The four biggest MFT Progress Notes posts of 2013

Ranked by page views.

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2013 was a big year here on the blog. I’ve crossed 250K pageviews, which is certainly humbling, and broke my monthly traffic record multiple times. Here are the four posts that drew the most eyeballs in 2013, counting down to the top:

4) Prologue. To be honest, the continued interest in this has surprised me. It’s a poem for new students in family therapy (though it certainly can be applied to other mental health fields as well), summarizing what I often wish I had said to students I’ve had in years past.

3) California MFT program rankings: The best license exam preparation. As I make the case for in the full book, license exam performance is one of the few areas where you really can objectively compare the performance of alumni from various graduate programs. There are some problems with doing so (after all, we don’t all admit the same students), but it’s still compelling data. Want to see whose graduates do best among the state’s bigger programs? The top program is revealed here.

2) The difference between an LMFT, an LCSW, and an LPC (or LPCC). This was originally posted in October 2012, but continues to get a lot of readership. Counselors (LPCCs here in California) have rightly criticized me for framing their work too narrowly, a problem I plan to correct in the next edition of my California Law book for MFTs, LPCCs, and LCSWs. But if you want a quick summary of what makes the professions different, it’s in this post.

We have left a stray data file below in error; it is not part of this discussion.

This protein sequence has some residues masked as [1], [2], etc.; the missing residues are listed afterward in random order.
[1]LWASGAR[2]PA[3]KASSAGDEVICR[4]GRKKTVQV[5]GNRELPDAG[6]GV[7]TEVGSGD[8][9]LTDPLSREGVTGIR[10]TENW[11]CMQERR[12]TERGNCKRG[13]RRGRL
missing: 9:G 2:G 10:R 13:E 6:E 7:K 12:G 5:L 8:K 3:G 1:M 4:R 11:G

And at the top of the traffic list for the year? Mental drumroll…

1) The best MFT graduate programs. This post, originally put up in 2008 and regularly updated since, has spawned several others and, now, a book with data on 34 of California’s biggest programs. Neither I nor anyone else can tell you which program will be best for you (that’s a decision you need to make based on what’s most important to you personally), but if you’re struggling to decide, this post may help you at least sort out what to pay the most attention to.

I have a lot already in the works for 2014, including a long-overdue facelift for the blog and some cool new ways to navigate. If there’s something you would love to see me cover here, please feel free to say so! Many of the blog’s best and most popular posts were born from reader suggestions, classroom discussions, and talks with colleagues. It’s meant to be a conversation, here, not a lecture. I’d love to hear your thoughts. And as always, my thanks to you for reading.

Happy New Year!